"Hello, my name is Elsa." "I am a doctor." That is how it started.
Those opening words introduced me to a lady with a huge heart, a commitment to helping children and with friends in medicine characterized by caring personalities. Elsa, a Cuban-American, was leaving her family at home in Kentucky to spend a couple weeks with a medical team delivering free surgery to needy children on the coast of Ecuador.
Her spirit was infectious and, as the flight passed over the Caribbean and the Andes Mountains, the desire to support her cause grew within me. To her, I was just another passenger with whom chatting was merely a way of passing the time. She did not know that she had kindled instincts last manifested when I was raising two children as a single parent. At heart, I am a nurturer, whose greatest joy comes from helping others achieve their potential.
Elsa spoke to me about her associations with Healing the Children and Supplies Overseas, USA-based foundations that provided medical aid and assisted in the establishment of medical clinics in impoverished areas around the world. She also told of her particular interest in building a clinic for the needy children of Ecuador.
How could I help to establish a medical clinic in Ecuador? Given Elsa’s USA-based support, I would need land, a suitable building, and a community with the will and financial resources to sustain the operation, once established. It took me a year of telling this story before I had all of the commitments needed.
I am a believer that if you tell your story with sincerity to enough people, eventually your listeners will surface opportunities and resources to meet your needs. There was no better audience that I could imagine than members of Ecuador Rotary clubs. They listened. They advised. They sought. They delivered commitments which, if budgets continue to allow, a new children's medical clinic will open in the city of Guayaquil in 2013.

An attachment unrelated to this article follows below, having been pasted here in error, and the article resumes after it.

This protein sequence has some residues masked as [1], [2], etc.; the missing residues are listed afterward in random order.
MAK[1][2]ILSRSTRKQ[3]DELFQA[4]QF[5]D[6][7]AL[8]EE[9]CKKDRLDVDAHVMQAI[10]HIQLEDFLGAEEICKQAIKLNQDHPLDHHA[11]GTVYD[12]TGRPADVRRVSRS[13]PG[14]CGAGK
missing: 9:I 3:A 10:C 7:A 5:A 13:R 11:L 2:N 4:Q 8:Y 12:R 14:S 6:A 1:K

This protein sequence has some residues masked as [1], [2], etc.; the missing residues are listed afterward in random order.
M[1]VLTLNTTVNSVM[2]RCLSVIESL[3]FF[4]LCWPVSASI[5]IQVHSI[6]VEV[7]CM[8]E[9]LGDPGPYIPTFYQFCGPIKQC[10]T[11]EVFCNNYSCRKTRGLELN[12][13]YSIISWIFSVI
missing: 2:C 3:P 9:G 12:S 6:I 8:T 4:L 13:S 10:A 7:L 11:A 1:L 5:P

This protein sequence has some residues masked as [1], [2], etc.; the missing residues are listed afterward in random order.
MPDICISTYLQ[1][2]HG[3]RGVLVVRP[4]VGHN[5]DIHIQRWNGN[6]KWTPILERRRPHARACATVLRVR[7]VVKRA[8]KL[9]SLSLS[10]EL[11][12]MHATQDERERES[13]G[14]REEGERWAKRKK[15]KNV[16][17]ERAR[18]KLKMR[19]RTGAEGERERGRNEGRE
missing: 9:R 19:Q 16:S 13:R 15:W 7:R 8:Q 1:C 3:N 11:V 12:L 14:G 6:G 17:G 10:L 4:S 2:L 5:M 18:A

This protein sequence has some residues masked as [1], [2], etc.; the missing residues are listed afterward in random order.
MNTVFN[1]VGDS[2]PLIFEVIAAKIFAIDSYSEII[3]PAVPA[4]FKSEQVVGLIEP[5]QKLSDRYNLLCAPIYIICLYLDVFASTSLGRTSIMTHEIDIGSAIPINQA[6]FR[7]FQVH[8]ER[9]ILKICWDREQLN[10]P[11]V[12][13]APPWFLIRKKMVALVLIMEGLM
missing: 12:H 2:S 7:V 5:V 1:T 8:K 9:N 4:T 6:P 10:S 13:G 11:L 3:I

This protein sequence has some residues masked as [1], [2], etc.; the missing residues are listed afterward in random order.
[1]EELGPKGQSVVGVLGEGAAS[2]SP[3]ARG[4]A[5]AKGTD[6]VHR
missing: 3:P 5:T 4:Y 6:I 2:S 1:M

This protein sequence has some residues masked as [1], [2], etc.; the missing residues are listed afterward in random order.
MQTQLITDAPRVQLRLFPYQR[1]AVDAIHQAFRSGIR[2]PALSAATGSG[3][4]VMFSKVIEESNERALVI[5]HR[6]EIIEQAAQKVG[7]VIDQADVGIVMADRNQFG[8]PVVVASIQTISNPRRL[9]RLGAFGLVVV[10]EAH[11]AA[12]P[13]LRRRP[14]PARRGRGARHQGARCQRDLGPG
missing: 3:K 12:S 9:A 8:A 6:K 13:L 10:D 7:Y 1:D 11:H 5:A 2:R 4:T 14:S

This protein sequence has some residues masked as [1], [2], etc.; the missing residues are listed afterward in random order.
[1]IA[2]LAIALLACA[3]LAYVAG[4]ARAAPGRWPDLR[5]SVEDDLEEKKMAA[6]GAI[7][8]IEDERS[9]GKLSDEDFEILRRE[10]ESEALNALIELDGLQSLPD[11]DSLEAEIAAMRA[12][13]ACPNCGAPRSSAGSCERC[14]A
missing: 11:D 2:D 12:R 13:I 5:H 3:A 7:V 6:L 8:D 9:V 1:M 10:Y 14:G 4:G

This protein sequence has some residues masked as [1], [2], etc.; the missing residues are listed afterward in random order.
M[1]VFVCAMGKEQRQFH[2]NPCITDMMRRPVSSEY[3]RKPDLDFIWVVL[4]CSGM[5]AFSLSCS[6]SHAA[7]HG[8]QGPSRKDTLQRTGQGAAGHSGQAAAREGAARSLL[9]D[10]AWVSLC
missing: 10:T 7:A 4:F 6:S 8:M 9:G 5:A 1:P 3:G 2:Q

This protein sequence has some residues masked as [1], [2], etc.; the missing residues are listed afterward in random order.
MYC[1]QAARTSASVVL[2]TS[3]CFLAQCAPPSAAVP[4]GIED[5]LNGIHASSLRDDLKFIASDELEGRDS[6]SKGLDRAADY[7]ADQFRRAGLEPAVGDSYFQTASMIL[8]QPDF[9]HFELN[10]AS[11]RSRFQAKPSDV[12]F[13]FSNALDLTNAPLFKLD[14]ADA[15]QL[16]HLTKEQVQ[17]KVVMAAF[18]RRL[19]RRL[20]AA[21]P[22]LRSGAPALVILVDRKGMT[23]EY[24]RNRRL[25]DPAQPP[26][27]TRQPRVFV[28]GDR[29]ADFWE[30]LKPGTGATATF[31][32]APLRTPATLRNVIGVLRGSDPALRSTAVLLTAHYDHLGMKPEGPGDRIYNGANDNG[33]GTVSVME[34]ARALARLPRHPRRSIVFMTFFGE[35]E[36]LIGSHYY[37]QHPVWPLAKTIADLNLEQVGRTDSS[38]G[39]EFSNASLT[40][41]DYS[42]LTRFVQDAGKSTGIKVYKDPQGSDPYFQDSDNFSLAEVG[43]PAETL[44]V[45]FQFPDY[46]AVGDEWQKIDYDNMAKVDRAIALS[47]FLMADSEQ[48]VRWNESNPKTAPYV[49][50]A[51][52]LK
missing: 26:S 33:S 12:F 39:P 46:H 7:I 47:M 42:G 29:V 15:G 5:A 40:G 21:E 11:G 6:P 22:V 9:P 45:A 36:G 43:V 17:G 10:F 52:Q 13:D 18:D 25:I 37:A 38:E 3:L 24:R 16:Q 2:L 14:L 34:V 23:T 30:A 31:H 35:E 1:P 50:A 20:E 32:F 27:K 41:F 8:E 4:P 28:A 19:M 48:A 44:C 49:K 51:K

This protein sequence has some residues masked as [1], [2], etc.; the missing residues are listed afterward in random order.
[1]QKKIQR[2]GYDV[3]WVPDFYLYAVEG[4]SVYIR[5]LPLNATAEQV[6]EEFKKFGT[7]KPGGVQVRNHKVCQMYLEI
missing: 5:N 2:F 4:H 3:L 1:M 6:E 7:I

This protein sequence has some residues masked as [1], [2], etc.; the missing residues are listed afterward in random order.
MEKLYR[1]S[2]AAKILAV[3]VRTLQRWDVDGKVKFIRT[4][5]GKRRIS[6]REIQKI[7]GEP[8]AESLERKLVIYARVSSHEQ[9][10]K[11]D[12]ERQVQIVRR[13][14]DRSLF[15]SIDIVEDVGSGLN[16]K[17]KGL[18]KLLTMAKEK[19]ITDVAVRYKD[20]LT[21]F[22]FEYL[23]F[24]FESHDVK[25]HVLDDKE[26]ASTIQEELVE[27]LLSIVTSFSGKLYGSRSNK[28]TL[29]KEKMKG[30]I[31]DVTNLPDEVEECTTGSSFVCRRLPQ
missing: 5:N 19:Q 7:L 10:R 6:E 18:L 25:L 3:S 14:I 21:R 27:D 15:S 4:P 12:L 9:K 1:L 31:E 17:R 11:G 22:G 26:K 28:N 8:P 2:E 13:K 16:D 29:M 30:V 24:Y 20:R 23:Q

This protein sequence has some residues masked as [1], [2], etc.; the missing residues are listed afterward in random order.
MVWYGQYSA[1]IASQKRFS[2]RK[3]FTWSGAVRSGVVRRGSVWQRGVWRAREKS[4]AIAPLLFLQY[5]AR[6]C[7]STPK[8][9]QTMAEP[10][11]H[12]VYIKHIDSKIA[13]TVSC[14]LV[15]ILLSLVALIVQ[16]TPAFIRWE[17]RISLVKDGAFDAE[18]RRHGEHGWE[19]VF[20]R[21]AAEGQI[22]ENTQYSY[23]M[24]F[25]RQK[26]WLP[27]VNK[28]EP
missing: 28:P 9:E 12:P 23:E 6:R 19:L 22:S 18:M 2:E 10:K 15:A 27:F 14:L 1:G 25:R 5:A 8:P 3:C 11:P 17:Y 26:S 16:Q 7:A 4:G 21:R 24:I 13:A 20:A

Getting back to Elsa’s trip, her team worked for almost 2 weeks, delivering their specialized medical services, free. My friends in the Rotary club and I were fortunate to be able to provide some of them are hospitality and tour as they passed through Quito. This year we were ready and eager to assist.
Hospitals in Manta and PortoViejo were selected by the American doctors as sites for the operations and the Manabi provincial government committed to publicizing the opportunity for children.
Local help was critical. The doctors visiting in 2012 did not speak Spanish, so translators were required. Some children needed assistance to facilitate their presence for initial screening and subsequent operations. In addition, some families would have to be helped to obtain follow-up medical care after the doctors had returned to the USA. Rotary clubs in Quito, Manta and PortoViejo stepped forward to meet the challenges.
Translators traveled from Quito to the coast to augment those mobilized by the Rotary club of PortoViejo. The latter, put their hearts into each of these tasks as well as ensured translator housing, meals and miscellaneous support. Translators and other Rotary members worked with the surgeons, anesthesiologists and nurses during a day of screening and four, 12 to 14 hour, days of surgery.
169 children were operated on.
The following slide show was produced by Dr Julie McWhorter. It is an excellent tribute to those dedicated humanitarians who worked on this project.
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